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This past September my son tried out for the local travel AA midget ice hockey team. We were shocked that he made the squad. For the first couple of months he competed quite well. About a month ago his ice time started to dwindle drastically to where it has now become the norm for him to play only 2 minutes or so a game. As a father I am at a loss for how to treat the issue with him and with the coaching staff. So what I do is simply to reinforce the notion of still working hard in practice and his time will come.
At the beginning of the season we were told that winning would not be a priority over development While participating this past weekend in Silver Sticks the shift rotation clearly dictated WIN at all cost. I am starting to believe in the notion that the team my son made is out to clearly WIN in spite of learning and getting better as the season progresses.
In addition the kids who get the bulk of the ice time tend not to be regulars at practice. What should I do? Concerned Father
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Concerned Father: I have empathy for your son as I have been in the same position regarding ice time/playing time. It's a difficult time, especially if you love the game and think you can make a contribution to the team's success. And I know my father has been just as concerned about me as you are about your son. I encourage you to see the initial two articles in my October Newsletter (www.danbylsma.com/newsletter32.htm) on equal ice time on my position on equal ice time and the last article in the November Newsletter (www.danbylsma.com/newsletter33.htm) about not getting playing time.
I suggest your son approach the coach and ask for a private meeting. In the meeting, indicate that he understands that the coach is making personnel decisions that he thinks will help the team win. Your son should say he would like to make a bigger contribution to help the team win and ask what must he do to improve so that he can make that contribution. Then work on those things. It will show the coach the boy is passionate about playing and willing to work to improve. Then when he does get his chance to play, do the best he can.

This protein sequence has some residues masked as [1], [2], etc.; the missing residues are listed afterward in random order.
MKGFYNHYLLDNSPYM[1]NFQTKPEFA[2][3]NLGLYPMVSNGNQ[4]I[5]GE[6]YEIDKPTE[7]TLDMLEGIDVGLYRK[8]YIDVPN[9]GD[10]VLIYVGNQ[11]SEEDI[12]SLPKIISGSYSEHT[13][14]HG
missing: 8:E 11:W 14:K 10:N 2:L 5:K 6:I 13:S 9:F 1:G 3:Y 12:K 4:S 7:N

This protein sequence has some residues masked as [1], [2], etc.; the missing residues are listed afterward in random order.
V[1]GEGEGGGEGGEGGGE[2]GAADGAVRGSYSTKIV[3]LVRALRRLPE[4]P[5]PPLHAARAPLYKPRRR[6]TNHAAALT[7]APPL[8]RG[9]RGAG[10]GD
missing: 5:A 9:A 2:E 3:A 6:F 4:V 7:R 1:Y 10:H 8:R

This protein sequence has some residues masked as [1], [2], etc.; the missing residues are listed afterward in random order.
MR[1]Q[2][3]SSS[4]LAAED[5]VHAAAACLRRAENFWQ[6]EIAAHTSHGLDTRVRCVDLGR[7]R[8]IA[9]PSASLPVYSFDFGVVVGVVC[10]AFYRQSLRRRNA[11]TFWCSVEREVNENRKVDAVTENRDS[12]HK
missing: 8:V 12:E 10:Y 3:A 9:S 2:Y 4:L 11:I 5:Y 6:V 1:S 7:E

If as you say, you were led to believe that this was to be a developmental program (at least at the beginning of the year) and as you say there are players who don't come to practices and yet get more than their share of ice time, those are integrity issue that you have every right to address with the coach as a parent.
If there are other parents with the same concerns as you, perhaps some additional parents at your meeting with the coach would be valuable. Most likely the program needs your money as much or more than your players.
As the kids get older (and Midgets is getting up there) there is typically more emphasis on winning and playing to win than on development. That's not to say that it's out of the realm of youth sports where there should be a strong element of fairness in how the kids are treated.
I think the only reason kids should play youth sports is to have fun, develop their athleticism, and learn valuable life lessons. There is a valuable life lesson or two here that you have a wonderful opportunity to teach. One is that if something in your life is not to your liking, you can take the initiative and do something about it. By going to the coach, he will be learning how adults go about solving interpersonal relationship issues. Also, that if you want something bad enough and it's worth having, it's worth working for. Very little in life comes without a price and in this case the price is hard work and perseverance.
I hope this is helpful.
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